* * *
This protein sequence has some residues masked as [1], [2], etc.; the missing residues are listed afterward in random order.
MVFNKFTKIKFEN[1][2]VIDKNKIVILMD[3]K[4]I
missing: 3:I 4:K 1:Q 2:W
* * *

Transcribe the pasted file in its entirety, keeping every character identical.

This protein sequence has some residues masked as [1], [2], etc.; the missing residues are listed afterward in random order.
MVFNKFTKIKFEN[1][2]VIDKNKIVILMD[3]K[4]I
missing: 3:I 4:K 1:Q 2:W